Jump to content

6 Phrases Every Nurse Manager Must Learn to Say

Management Article   (2,823 Views 5 Replies 956 Words)
by Melissa Mills Melissa Mills, BSN (Member) Writer Innovator Expert

Melissa Mills has 20 years experience as a BSN and specializes in Health and Wellness Writing, Leadership.

9 Followers; 116 Articles; 22,630 Profile Views; 277 Posts

As a nurse leader, you walk a fine line between upper management and those who report to you. It isn't always a comfortable or easy place to navigate. You might find yourself in some situations that are downright difficult. However, keeping these six phrases in your "speed-dial" of things you need to learn to say when you work in nursing leadership, will help you succeed.

6 Phrases Every Nurse Manager  Must Learn to Say

Being a nurse leader is challenging. You might often feel like you are performing an impossible balancing act between management and the staff in your department. You want staff to respect you and bring concerns to you first. You hope your hard work and dedication is noticed by your supervisors, peers, and employees. You work to seize opportunities, rally the troops, and achieve or even exceed company expectations for safe and quality care.

All of this pressure, whether part of the job or self-imposed, can place you right in the middle of difficult to navigate circumstances. Maybe you said too much or not enough. You might be in a situation you’ve never been in before, and you aren’t quite sure how to handle it. Or - and, we’ve all been here - you stuck your foot in your mouth in a big way. These are times that call for a few phrases that need to be on your “speed-dial” of things you need to learn to say when you work in leadership. And, they can be used regardless of your nursing leadership style.

I’m Sorry

Apologies restore relationships. However, no one ever said that apologizing is easy. You might even consider apologies as a sign of weakness or fear that saying “sorry” will shine a bright light on your own imperfections. But, saying you’re sorry (and actually meaning it) is a sign of strength and character.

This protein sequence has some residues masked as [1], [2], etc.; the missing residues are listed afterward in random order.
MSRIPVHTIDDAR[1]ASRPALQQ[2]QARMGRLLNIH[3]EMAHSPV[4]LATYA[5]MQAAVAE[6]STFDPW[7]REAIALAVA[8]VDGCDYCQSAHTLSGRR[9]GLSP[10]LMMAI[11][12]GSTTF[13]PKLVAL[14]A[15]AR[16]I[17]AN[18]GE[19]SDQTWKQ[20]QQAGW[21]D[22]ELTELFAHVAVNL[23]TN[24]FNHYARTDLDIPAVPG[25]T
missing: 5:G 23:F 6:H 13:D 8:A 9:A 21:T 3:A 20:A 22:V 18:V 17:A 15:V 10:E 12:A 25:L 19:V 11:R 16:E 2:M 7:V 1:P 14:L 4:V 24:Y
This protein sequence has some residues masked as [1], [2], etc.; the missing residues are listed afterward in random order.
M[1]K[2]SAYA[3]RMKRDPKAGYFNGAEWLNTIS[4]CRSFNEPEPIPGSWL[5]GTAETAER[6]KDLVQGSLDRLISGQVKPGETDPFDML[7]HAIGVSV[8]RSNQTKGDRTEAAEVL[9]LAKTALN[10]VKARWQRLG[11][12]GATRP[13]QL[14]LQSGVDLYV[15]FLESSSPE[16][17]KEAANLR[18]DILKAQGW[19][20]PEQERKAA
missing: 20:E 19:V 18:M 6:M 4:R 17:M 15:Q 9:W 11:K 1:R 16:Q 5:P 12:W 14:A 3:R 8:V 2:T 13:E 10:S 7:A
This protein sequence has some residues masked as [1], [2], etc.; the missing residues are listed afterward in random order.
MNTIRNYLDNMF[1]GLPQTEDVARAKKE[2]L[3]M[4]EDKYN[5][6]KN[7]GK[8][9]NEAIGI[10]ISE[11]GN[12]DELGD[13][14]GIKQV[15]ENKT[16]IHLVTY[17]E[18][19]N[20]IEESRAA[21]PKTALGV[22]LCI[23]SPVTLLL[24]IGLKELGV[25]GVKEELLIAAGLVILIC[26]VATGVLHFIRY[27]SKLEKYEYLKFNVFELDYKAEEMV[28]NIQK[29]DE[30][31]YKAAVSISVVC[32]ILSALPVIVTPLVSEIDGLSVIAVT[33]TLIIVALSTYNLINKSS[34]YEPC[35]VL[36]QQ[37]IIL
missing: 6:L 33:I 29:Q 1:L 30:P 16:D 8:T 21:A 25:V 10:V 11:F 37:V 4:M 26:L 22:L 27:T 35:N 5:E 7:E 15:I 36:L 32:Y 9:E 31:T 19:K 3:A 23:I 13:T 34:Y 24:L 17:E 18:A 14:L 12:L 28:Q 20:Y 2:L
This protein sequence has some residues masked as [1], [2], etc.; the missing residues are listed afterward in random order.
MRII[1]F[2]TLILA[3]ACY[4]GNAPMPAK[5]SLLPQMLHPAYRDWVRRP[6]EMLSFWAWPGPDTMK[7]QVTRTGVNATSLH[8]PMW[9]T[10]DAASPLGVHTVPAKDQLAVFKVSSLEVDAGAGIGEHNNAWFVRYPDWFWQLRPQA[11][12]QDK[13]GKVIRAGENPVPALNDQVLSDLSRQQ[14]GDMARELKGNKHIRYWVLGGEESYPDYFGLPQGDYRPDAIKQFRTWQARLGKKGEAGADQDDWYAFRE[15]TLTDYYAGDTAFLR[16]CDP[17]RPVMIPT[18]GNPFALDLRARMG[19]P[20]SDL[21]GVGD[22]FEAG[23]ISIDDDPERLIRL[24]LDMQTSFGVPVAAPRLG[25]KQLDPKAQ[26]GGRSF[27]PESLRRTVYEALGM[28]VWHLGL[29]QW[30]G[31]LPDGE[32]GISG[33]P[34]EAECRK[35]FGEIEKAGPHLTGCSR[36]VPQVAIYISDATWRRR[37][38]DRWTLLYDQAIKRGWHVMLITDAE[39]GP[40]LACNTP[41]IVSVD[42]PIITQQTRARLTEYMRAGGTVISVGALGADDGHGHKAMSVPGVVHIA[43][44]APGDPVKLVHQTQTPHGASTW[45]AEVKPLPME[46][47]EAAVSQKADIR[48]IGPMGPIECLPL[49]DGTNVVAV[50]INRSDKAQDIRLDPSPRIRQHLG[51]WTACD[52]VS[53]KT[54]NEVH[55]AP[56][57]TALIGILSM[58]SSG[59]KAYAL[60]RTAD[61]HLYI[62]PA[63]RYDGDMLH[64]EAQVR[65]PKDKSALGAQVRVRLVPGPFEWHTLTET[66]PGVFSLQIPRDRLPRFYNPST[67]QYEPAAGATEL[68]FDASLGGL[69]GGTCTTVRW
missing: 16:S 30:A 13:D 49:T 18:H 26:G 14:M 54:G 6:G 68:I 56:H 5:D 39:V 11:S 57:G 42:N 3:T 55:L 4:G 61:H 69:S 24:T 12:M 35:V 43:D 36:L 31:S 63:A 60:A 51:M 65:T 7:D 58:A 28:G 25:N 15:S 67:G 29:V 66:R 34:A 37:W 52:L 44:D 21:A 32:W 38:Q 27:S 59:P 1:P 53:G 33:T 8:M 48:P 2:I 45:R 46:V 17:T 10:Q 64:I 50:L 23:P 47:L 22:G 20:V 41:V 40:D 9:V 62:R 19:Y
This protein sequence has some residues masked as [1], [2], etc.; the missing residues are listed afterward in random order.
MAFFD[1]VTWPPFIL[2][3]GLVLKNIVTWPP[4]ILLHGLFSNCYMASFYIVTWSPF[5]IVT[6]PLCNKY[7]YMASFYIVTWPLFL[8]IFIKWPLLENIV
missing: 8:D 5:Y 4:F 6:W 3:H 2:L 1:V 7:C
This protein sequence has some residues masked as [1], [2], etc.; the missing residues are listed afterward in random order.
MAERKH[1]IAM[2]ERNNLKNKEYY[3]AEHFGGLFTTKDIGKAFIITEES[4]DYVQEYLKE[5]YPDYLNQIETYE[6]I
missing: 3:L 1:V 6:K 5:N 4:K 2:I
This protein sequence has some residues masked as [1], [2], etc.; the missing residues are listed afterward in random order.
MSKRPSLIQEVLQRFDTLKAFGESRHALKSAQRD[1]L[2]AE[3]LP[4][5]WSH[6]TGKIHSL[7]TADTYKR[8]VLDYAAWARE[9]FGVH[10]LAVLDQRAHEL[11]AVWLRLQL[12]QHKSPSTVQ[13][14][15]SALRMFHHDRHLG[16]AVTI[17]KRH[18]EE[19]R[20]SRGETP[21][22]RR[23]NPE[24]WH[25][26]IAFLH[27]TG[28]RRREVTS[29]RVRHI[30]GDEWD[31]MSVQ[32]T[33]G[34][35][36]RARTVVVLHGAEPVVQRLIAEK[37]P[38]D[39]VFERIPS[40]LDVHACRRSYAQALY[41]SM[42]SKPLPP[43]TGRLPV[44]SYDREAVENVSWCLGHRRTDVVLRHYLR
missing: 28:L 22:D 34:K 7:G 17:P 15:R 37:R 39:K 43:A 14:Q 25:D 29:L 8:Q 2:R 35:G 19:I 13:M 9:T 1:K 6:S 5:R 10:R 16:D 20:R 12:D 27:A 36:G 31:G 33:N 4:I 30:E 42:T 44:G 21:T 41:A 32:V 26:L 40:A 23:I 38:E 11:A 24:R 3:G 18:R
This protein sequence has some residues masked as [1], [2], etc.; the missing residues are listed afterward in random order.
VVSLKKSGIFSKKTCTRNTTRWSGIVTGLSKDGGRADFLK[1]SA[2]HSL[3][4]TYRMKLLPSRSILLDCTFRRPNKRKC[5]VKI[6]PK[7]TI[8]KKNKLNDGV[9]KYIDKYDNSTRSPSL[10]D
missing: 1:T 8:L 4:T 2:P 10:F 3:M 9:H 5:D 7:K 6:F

When you apologize, it starts the process of bringing the matter to an end. It demonstrates your own humility, transparency, and humanness. No one wants to work for someone who can’t admit that they make mistakes. When you allow those who report to you to see you at your worst, they will respect you even more when you’re at your best.

How Can I Help You?

It’s critical that nurse leaders remember their humble beginnings. You might have a fancy office with a shiny nameplate on the door, but your first role in the hospital was that of a nurse or maybe a nurse aide. So, when the you-know-what hits the fan, it’s essential that you head out on the unit and ask your staff if they need help.

Even when life is good, and everyone showed up for their shift, stopping by the nurse’s station to check on the crew just means a lot. If you have new staff or nurses in new roles, schedule one-on-one meetings with them at 30, 60, and 90 days to see how things are going and ask them how you can help. If you have a nurse that’s struggling with a particular skill, patient, or even life at home - take five minutes to ask this question. It shows you care and will encourage employees to come to you when they need help.

What Do You Need From Me as a Leader?

This is my personal favorite. When I was working in leadership, I used this phrase often. I always used this as an interview question. I was fascinated by the answers. Some individuals would say “nothing,” but most people could give great insight into how they worked when they answered this question honestly. Typical responses ranged from clear expectations to independence to specific equipment or workspace considerations.

When an employee tells you what they need - listen. This is an excellent time for you to engage and elicit more information from those on your team. They will likely provide more insight into what motivates them to do a good job than what they even realize.

Here’s Why

No one wants to be given the “because I said so” answer, especially not adults. Being a nurse leader isn’t a dictatorship. It’s called leadership because you have qualities that make others want to follow you.

One of your most important functions is to educate staff on why things are done a particular way. Give them the rationale behind big decisions, especially unpopular ones. They might not like the answer, but if they know that you will always provide the “why” they can probably come to live with the solution a little quicker.